Crimes Committed by Women
Simply put, it's really hard to list the most interesting and intelligent crimes women have committed throughout history. While men tend to get more attention, historically, female criminals are masterminds in their own right.
In this list, we chose the following femme fatales for a variety of reasons:
- They were all technically criminals, even if not in the eyes of our own government.
- All of these women in crime displayed either a high level of intellect resulting in their ability to pull off their crimes or they at least made it real interesting.
- Finally, getting caught didn't disqualify any of these women from making the list. Sometimes the most intelligent people focus on pulling off the crime, without worry of getting caught.
So without further ado, let's take a look at some of the most memorable crimes committed by women.
Five Women In Crime You Should Know
Patty is the granddaughter of William Randolph Hearst – the infamous newspaper tycoon. When she was just 19 years old she was kidnapped by the Symbionese Liberation Army, which was a radical group that represented left-wing political views. Just a couple of months after she went missing, Patty was spotted participating in an armed bank robbery. When captured and arrested, she claimed she was brainwashed and sexually assaulted. At her trial, the prosecution claimed she wasn't really kidnapped, and that her kidnapping was actually her cover for joining the group. Her conviction resulted in prison time that only lasted two years, as her sentence was commuted by President Carter.
Unrest as a result of the Vietnam War spawned a group of intellectual radicals across the nation, known as the Weather Underground. These individuals were college educated, strongly opposed to the war efforts, and convinced that only militant action could shift national policy. Kathy ranks on this list because she was part of the Weather Underground, a group of leftist radicals that bombed the Pentagon, the US Capital, among other notable buildings. Her life reads like a modern indie movie, including a love story with David Gilbert, another Underground member. She survived an infamous townhouse explosion in Greenwich Village when a bomb detonated that was meant for a military dance.
While she was waiting to go to trial, she fled with other members and gave birth to her son, a product of her love affair with David. Her trail of intellectualism-fueled criminal activity ended in 1981 when she and members of the Weather Underground, along with the Black Liberation Army, attempted to rob an armored car. She was convicted and went to jail for this crime, which resulted in the death of a security officer. While serving her term in jail, she published papers in academic journals, including The Harvard Review. She currently works as an adjunct professor at Columbia University, where she is a member of the Center for Justice, training others in restorative and family justice.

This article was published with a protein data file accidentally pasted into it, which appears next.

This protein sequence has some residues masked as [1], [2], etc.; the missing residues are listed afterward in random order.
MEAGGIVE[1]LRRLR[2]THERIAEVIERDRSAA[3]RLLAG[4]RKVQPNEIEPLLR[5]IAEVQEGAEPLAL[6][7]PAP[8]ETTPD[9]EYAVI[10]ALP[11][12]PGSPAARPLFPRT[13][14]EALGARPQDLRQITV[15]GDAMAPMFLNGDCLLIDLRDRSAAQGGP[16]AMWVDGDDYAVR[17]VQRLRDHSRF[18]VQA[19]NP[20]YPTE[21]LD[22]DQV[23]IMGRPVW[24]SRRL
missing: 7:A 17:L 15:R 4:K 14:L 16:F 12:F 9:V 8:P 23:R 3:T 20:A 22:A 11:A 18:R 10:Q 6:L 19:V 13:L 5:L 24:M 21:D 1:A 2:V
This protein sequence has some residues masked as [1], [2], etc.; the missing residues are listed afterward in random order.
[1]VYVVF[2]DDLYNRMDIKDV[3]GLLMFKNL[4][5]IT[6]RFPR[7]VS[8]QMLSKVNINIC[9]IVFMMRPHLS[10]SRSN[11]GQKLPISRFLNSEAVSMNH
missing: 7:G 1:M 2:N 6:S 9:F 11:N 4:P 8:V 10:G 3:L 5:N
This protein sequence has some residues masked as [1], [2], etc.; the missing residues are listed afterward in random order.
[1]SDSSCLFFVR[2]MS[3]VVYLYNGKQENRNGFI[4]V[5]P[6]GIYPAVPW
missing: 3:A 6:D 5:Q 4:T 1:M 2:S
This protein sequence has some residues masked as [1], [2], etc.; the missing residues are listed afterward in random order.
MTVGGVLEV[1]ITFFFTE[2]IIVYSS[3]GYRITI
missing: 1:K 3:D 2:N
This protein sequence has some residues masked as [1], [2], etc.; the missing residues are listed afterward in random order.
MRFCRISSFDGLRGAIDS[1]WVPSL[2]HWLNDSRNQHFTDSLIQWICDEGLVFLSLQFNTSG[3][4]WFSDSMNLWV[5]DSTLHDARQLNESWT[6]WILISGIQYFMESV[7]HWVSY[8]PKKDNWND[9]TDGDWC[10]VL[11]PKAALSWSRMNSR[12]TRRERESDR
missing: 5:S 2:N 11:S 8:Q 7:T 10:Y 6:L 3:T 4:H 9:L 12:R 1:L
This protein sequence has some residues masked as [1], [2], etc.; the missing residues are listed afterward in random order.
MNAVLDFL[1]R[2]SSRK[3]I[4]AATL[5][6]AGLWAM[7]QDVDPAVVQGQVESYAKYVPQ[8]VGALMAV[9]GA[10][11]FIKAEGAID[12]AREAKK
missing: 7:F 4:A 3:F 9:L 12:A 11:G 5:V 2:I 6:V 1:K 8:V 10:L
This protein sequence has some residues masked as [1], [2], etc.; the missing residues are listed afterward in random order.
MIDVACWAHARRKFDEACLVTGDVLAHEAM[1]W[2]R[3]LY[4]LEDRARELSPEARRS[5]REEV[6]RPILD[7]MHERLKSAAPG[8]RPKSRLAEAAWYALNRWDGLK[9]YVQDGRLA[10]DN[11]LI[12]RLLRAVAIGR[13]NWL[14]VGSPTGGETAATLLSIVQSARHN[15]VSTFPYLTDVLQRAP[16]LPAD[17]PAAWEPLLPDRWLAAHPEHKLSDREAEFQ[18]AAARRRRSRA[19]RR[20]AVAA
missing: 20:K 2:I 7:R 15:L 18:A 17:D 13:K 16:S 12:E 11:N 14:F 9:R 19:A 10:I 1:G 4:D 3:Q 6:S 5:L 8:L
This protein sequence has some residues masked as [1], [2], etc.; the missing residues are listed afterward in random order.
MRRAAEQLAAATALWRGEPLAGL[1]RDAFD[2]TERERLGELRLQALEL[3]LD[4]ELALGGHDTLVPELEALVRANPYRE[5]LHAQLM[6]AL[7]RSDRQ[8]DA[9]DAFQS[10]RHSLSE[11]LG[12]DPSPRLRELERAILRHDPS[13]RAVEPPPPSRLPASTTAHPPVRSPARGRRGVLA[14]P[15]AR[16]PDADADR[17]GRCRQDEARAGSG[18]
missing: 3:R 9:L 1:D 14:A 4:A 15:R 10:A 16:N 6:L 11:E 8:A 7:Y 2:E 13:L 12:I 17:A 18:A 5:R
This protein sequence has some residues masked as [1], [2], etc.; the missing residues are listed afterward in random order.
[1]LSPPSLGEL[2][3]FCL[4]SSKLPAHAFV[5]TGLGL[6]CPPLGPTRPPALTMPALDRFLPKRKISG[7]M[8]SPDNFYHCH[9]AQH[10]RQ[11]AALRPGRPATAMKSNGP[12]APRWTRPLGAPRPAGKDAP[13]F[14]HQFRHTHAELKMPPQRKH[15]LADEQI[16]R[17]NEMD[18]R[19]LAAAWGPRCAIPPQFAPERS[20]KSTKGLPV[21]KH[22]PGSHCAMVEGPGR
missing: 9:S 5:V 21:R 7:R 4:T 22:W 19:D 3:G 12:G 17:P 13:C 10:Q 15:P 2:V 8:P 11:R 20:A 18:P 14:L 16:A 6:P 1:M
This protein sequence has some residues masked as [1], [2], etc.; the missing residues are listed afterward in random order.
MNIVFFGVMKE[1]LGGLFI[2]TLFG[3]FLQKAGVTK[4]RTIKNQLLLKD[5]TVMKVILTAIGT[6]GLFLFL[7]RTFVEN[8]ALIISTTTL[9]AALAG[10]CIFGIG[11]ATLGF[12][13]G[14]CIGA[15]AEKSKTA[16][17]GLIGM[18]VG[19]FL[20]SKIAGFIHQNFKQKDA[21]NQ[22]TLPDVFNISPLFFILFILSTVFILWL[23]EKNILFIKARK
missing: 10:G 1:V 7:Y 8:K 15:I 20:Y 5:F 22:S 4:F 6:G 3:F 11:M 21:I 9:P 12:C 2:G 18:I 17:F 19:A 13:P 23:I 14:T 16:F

Ms. Wake was a spy during the Second World War – considered both a hero and a criminal, depending on whose side you're on. While she certainly wasn't a criminal in the United States, she was a criminal in the eyes of the Axis Powers. We included the crime of espionage on this list because Nancy's makes such an interesting story.
Plus, those who choose to reveal state secrets must make the same peace with taking risks that criminals make before they proceed with criminal activity. Just ask Edward Snowden…
Anyhow, while there were many female spies that contributed to the Allied Cause during WWII, Nancy Drake pulled a move so cool, you would only expect it to work in movies. During one of her team's reconnaissance missions, they were spotted by the SS. When attacked, she used a bare hand karate style chop against the guard's throat and he dropped dead. She went on to commit regular guerrilla style "crimes" against the Nazis, and became one of the most celebrated spies of the Allied victory.
We're going to go way back now, to the 1700's and give props to Charlotte Gorday, who pulled off the ultimate assassination, for which she was executed in 1793. When she got caught up in the politics of the French Revolution she decided to kill a famous revolutionary named Jean-Paul Marat, who had control over an influential newspaper and its large readership. To reach the inner sanctum of her victim, she portrayed herself as a journalist and was admitted to see him while he was in his bath. She began by reading him the names of dissidents, to which Marat promptly replied that they would all be killed.
With this assurance of his intentions, she then drew a knife and killed him in the bath.
Ms. Gilbert makes the list because it takes brains to pull off the incredibly horrible crimes she committed. She worked as a nurse when her serial killer side started manifesting. Mysteriously enough, more patients seemed to die on her shifts than on those shifts she did not attend to patients. She was ultimately convicted of injecting her patients with large doses of epinephrine, a heart stimulant that is impossible to trace.
In her horrid scheme, after injecting her patients and causing their hearts to accelerate beyond control, she would respond to the emergency situation she caused and make herself look like the hero. Police estimate that she caused over 300 medical emergencies and may be responsible for more than 80 deaths.
Even though statistics prove that women are less likely to commit crimes, these examples of female criminals prove that women can be just as cunning, committed and interesting criminals as men.
Do you have more examples to share with us, or interesting info about the field of criminal justice that we should highlight in our article section?
Let us know in the comments or start a conversation with us on Twitter @crimjusprograms!